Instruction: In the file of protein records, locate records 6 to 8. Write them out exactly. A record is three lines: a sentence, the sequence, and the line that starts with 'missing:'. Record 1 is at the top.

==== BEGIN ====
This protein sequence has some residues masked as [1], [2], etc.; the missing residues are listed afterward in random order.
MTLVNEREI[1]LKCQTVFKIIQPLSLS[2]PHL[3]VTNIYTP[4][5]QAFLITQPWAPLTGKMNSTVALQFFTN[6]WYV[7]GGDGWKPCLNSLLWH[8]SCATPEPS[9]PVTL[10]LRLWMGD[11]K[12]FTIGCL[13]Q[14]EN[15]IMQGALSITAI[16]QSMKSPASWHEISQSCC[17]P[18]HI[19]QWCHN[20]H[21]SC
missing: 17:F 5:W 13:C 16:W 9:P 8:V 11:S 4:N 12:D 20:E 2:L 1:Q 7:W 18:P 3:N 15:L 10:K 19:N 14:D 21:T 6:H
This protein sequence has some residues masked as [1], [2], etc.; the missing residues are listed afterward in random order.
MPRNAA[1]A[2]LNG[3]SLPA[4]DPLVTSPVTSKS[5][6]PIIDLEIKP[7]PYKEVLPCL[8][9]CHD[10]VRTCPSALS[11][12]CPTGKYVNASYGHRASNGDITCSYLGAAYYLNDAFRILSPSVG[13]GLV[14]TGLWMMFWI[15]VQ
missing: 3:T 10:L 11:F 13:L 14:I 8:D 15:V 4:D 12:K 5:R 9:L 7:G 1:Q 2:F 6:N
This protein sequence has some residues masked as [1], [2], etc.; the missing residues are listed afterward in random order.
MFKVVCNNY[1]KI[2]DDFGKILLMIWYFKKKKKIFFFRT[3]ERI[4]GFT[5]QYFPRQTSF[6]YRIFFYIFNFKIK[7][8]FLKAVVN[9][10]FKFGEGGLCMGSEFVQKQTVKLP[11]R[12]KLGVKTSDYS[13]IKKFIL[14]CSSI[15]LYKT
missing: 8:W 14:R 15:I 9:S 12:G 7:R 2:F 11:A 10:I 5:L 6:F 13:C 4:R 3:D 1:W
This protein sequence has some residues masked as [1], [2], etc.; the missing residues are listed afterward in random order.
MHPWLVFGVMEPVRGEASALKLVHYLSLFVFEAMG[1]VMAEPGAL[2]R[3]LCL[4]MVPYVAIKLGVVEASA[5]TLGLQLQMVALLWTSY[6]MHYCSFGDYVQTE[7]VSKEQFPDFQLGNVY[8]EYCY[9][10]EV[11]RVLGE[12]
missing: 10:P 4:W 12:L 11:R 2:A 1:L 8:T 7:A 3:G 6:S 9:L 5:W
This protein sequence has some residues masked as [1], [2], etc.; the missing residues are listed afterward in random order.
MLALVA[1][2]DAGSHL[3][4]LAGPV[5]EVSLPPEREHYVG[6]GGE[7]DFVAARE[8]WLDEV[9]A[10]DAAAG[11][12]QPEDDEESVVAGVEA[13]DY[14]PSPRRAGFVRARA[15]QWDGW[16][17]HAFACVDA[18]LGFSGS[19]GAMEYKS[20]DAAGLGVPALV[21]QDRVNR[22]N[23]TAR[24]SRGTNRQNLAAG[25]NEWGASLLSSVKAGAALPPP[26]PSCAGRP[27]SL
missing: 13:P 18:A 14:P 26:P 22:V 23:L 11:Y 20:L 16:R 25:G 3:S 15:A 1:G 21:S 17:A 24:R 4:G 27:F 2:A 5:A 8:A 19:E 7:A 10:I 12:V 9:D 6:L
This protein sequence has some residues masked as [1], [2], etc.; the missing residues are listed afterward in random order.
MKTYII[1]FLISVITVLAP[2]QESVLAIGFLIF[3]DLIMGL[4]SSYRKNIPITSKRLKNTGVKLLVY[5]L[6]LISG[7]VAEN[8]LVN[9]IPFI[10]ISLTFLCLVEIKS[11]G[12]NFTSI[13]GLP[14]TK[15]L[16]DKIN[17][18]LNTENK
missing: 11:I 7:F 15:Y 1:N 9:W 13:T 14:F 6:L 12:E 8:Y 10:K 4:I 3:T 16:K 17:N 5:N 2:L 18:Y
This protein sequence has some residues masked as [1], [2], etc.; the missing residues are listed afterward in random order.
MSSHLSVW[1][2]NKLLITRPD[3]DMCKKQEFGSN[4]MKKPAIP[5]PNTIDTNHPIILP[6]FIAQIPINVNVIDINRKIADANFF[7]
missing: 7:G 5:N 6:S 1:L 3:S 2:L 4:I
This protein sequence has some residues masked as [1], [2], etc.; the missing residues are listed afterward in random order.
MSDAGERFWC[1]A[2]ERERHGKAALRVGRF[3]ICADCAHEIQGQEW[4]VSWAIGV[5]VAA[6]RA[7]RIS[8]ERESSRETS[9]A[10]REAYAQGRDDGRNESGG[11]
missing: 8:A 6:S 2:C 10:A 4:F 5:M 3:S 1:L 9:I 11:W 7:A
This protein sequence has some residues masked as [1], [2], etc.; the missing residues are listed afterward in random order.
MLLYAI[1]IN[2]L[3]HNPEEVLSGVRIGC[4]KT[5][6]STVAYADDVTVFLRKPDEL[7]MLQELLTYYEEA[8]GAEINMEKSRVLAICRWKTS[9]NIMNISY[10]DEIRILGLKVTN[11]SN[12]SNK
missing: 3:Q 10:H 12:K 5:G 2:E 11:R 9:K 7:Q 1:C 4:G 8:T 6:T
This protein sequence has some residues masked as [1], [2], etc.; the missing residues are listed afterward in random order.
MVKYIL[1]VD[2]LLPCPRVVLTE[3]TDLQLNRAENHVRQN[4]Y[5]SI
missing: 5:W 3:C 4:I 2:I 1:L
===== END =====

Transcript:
This protein sequence has some residues masked as [1], [2], etc.; the missing residues are listed afterward in random order.
MKTYII[1]FLISVITVLAP[2]QESVLAIGFLIF[3]DLIMGL[4]SSYRKNIPITSKRLKNTGVKLLVY[5]L[6]LISG[7]VAEN[8]LVN[9]IPFI[10]ISLTFLCLVEIKS[11]G[12]NFTSI[13]GLP[14]TK[15]L[16]DKIN[17][18]LNTENK
missing: 11:I 7:F 15:Y 1:N 9:W 13:T 14:F 6:L 12:E 8:Y 10:K 4:I 3:T 16:K 17:N 5:N 2:L 18:Y
This protein sequence has some residues masked as [1], [2], etc.; the missing residues are listed afterward in random order.
MSSHLSVW[1][2]NKLLITRPD[3]DMCKKQEFGSN[4]MKKPAIP[5]PNTIDTNHPIILP[6]FIAQIPINVNVIDINRKIADANFF[7]
missing: 7:G 5:N 6:S 1:L 3:S 2:L 4:I
This protein sequence has some residues masked as [1], [2], etc.; the missing residues are listed afterward in random order.
MSDAGERFWC[1]A[2]ERERHGKAALRVGRF[3]ICADCAHEIQGQEW[4]VSWAIGV[5]VAA[6]RA[7]RIS[8]ERESSRETS[9]A[10]REAYAQGRDDGRNESGG[11]
missing: 8:A 6:S 2:C 10:A 4:F 5:M 3:S 1:L 9:I 11:W 7:A